End result: launching rockets wouldn't come to an end -- especially solid fuel rockets like most modern sounding rockets. But launching spacecraft would be done, because the computers that make it possible would all be fried.

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    $\begingroup$ This is probably the best explanation, though if there's anyone who knows how to harden computers against EM radiation, it's NASA. $\endgroup$ – jdunlop May 6 at 19:29
  • $\begingroup$ Oh, they do -- but what reason would they ever have had to harden the ones in Houston? $\endgroup$ – Zeiss Ikon May 6 at 19:30
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    $\begingroup$ Well, even if Earth's magnetic field vanished tomorrow, it'd take an enormous amount of time for the atmosphere to blow away. They would have both reason and opportunity to do so. $\endgroup$ – jdunlop May 6 at 19:36
  • $\begingroup$ Sure, over that kind of time frame -- except where will they get hardened electronics? All the fabs will be down, because their computers don't work; civilization itself would be teetering. $\endgroup$ – Zeiss Ikon May 6 at 19:39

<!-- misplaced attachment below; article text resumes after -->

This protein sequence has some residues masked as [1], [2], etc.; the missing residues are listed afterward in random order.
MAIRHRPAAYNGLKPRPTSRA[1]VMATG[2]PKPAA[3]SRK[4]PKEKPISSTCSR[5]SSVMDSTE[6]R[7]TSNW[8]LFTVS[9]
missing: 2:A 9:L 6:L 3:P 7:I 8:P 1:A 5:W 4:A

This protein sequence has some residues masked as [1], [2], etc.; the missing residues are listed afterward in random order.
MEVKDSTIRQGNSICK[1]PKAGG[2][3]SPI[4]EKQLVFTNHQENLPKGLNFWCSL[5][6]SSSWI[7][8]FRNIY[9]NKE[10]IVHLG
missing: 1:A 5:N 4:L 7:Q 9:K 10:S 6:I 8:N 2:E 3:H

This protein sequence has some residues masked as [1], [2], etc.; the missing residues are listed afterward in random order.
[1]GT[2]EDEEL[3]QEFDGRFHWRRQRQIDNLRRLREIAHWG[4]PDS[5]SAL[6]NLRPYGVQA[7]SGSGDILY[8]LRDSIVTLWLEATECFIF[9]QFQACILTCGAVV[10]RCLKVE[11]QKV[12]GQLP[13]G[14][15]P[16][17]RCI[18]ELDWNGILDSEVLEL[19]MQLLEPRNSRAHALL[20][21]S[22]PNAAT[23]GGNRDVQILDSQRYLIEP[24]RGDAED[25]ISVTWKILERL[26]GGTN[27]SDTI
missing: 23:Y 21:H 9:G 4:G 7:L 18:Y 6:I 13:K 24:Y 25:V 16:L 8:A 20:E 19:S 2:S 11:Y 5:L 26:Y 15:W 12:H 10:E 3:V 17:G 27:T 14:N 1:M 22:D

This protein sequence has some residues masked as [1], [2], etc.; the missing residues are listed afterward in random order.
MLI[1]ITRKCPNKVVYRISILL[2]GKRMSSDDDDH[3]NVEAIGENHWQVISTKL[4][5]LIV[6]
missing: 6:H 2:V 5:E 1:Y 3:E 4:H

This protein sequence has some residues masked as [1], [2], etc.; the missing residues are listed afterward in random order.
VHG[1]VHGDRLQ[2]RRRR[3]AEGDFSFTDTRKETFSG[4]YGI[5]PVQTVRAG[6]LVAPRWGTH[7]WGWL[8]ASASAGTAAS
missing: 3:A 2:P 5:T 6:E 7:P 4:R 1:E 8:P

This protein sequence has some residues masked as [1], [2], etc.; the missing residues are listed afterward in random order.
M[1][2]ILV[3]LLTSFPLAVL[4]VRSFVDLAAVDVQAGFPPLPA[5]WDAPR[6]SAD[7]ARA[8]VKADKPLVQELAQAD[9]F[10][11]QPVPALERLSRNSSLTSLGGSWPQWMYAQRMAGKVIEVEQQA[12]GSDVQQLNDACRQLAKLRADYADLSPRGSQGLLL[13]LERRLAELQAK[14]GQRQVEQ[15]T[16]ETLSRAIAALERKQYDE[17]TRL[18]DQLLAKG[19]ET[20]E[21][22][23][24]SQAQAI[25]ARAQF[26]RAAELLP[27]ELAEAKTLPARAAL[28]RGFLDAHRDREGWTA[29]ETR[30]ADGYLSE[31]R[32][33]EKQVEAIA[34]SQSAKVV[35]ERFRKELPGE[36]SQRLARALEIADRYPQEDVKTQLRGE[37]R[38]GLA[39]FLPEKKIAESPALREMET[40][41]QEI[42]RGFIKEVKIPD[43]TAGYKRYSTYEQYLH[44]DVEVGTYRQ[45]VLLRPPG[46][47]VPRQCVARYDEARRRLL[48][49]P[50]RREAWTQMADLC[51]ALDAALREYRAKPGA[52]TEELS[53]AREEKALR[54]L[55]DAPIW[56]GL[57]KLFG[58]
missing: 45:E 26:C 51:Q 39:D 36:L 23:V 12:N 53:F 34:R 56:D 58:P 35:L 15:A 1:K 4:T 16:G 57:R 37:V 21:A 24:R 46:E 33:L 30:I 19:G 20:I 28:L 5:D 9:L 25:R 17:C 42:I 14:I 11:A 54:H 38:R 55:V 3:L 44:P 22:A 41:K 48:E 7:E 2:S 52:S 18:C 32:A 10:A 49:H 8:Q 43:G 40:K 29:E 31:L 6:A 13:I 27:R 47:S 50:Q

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    $\begingroup$ @Eleanore You have it -- it would be a continued course of repeatedly replacing or progressively shielding electronics as the solar situation gets worse. Just to stay at current tech levels would be a continuous race against worsening conditions. $\endgroup$ – Zeiss Ikon May 7 at 11:04
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They fly, but landing...

As @Zeiss Ikon says, rockets fly better in vacuum than in atmosphere. Getting a rocket to a set altitude or into an orbit is much easier than it was.

However, they cannot get back down to the surface of Earth without either:

  1. an atmosphere to use for aerobraking and eventual slowing during landing (heat shields, wings and/or parachutes) - now that this is gone the only alternative is...
  2. just as much delta v as they needed to get into orbit in the first place. Given the limits imposed by the Tsiolkovsky rocket equation, this makes Earth-to-orbit-to-Earth missions prohibitively expensive for most payloads.